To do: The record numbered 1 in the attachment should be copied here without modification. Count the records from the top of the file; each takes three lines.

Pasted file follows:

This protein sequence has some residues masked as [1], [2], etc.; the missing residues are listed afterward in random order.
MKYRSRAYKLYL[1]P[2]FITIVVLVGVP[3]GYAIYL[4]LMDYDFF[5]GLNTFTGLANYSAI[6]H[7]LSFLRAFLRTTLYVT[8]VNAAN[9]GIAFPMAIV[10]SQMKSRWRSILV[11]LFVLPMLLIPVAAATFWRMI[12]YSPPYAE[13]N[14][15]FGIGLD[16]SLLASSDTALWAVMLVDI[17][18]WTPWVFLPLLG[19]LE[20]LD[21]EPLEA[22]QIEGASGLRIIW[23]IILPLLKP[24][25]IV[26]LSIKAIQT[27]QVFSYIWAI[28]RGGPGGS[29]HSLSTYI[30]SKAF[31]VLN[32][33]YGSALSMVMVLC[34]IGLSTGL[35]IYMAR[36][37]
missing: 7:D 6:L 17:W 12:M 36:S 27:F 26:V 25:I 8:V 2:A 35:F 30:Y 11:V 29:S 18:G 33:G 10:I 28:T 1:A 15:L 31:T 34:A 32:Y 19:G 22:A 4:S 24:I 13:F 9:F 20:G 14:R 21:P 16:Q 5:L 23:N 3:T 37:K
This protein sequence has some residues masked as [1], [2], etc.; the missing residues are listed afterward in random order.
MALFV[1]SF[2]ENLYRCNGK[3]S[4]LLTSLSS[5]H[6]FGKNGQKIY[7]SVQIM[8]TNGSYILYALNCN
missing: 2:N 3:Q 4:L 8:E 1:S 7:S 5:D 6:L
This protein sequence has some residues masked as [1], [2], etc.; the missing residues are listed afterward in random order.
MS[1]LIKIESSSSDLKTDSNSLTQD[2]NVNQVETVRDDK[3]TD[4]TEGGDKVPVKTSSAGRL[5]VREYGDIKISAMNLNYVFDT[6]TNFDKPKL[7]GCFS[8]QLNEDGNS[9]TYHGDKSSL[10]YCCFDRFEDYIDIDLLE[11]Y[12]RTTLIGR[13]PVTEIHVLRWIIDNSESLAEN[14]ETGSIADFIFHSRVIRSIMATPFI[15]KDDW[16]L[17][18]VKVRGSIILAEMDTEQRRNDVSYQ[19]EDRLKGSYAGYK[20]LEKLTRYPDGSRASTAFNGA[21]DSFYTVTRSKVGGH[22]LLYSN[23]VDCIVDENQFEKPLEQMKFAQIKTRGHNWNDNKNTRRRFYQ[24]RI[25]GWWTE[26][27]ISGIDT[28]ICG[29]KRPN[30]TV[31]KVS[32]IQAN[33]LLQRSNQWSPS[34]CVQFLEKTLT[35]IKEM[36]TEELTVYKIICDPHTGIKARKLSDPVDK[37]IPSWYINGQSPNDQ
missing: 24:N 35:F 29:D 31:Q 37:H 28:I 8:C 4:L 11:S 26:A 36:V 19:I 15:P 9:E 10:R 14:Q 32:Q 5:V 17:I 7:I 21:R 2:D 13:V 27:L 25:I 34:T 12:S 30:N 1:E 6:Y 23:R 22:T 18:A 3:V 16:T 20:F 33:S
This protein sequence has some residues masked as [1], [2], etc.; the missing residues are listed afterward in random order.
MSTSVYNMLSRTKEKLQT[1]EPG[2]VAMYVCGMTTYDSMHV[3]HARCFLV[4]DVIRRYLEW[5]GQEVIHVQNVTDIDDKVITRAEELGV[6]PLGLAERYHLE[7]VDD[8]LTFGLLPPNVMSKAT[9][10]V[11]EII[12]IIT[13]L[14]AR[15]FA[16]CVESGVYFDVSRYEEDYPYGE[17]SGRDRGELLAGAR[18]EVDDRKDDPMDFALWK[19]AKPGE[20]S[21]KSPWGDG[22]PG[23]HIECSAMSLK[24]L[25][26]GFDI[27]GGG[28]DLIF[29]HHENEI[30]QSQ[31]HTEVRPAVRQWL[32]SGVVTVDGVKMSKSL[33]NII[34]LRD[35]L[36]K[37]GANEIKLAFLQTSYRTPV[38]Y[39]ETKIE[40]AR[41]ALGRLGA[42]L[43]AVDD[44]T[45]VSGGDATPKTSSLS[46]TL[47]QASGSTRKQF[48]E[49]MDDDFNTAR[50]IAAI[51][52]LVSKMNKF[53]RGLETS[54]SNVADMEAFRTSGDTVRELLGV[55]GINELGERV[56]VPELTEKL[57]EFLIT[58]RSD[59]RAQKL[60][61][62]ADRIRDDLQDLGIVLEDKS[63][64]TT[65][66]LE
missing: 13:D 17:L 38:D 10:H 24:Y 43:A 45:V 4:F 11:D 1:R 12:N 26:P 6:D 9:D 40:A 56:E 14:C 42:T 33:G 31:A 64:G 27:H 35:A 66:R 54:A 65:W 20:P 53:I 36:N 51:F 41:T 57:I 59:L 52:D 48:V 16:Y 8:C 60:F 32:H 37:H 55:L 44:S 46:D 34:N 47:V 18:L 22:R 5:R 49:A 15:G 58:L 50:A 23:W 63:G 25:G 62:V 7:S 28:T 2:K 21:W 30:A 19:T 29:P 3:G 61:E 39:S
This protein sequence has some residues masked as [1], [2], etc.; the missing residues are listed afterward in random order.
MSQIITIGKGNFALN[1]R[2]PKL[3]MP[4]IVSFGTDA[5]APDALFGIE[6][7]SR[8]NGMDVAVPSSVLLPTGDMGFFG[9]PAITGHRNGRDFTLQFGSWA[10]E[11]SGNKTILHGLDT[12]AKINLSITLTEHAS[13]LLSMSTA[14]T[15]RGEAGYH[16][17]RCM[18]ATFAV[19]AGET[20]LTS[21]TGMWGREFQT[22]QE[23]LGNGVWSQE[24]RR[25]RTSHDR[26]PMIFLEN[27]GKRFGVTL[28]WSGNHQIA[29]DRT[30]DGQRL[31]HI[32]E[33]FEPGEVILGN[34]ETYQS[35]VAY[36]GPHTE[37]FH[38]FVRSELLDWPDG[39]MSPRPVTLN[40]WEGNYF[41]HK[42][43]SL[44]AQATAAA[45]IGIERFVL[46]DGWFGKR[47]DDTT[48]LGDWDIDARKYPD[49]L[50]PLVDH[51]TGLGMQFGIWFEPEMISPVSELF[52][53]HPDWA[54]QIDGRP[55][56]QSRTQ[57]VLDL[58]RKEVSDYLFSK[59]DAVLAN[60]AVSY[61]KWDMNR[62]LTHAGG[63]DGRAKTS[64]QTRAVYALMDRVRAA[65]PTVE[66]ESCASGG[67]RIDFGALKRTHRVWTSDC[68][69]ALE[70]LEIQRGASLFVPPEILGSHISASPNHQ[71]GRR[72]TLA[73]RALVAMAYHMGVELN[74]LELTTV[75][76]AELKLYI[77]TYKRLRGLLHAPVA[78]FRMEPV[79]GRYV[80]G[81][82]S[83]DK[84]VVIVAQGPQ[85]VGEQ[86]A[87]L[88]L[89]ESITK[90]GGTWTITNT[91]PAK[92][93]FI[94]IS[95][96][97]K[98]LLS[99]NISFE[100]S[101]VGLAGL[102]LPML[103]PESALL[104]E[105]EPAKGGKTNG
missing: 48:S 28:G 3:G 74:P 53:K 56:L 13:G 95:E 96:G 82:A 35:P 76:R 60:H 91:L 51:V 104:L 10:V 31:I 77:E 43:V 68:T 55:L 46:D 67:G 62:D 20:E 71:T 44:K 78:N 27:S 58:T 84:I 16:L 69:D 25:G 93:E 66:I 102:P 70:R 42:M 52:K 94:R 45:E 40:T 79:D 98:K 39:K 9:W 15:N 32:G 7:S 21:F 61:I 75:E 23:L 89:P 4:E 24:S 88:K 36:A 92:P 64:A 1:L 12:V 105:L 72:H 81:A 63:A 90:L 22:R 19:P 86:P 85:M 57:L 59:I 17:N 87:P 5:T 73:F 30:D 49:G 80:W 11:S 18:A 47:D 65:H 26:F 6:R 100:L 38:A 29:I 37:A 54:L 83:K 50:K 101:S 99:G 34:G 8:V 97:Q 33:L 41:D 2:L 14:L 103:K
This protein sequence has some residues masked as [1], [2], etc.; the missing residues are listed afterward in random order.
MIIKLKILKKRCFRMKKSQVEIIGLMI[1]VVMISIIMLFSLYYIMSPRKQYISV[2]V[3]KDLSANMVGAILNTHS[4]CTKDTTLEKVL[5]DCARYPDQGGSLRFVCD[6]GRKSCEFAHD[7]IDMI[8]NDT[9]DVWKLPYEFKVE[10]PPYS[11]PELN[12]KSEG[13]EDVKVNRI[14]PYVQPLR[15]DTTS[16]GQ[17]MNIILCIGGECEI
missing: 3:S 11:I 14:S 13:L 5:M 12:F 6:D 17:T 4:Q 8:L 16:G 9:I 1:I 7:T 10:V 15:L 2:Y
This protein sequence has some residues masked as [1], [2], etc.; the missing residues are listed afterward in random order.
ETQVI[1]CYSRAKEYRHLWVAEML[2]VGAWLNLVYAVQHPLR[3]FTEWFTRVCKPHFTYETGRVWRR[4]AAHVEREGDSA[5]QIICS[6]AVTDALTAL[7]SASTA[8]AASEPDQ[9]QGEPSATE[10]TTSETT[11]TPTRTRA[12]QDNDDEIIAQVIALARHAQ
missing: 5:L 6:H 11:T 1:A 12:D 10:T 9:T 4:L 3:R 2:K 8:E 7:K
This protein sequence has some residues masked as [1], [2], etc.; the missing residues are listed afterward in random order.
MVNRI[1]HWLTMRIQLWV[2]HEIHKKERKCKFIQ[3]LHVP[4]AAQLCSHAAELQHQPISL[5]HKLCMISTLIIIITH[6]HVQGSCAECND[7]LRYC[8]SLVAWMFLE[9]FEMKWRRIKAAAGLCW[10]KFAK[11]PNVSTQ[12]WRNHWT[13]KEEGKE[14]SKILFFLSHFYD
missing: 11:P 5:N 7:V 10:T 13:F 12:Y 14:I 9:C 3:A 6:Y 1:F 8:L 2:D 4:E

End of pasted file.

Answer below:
This protein sequence has some residues masked as [1], [2], etc.; the missing residues are listed afterward in random order.
MKYRSRAYKLYL[1]P[2]FITIVVLVGVP[3]GYAIYL[4]LMDYDFF[5]GLNTFTGLANYSAI[6]H[7]LSFLRAFLRTTLYVT[8]VNAAN[9]GIAFPMAIV[10]SQMKSRWRSILV[11]LFVLPMLLIPVAAATFWRMI[12]YSPPYAE[13]N[14][15]FGIGLD[16]SLLASSDTALWAVMLVDI[17][18]WTPWVFLPLLG[19]LE[20]LD[21]EPLEA[22]QIEGASGLRIIW[23]IILPLLKP[24][25]IV[26]LSIKAIQT[27]QVFSYIWAI[28]RGGPGGS[29]HSLSTYI[30]SKAF[31]VLN[32][33]YGSALSMVMVLC[34]IGLSTGL[35]IYMAR[36][37]
missing: 7:D 6:L 17:W 12:M 36:S 27:F 26:V 25:I 8:V 2:A 35:F 30:Y 11:V 29:S 18:G 33:G 10:I 28:T 1:A 15:L 31:T 34:A 32:Y 19:G 22:A 4:S 24:I 13:F 9:F 20:G 14:R 21:P 16:Q 5:L 23:N 3:T 37:K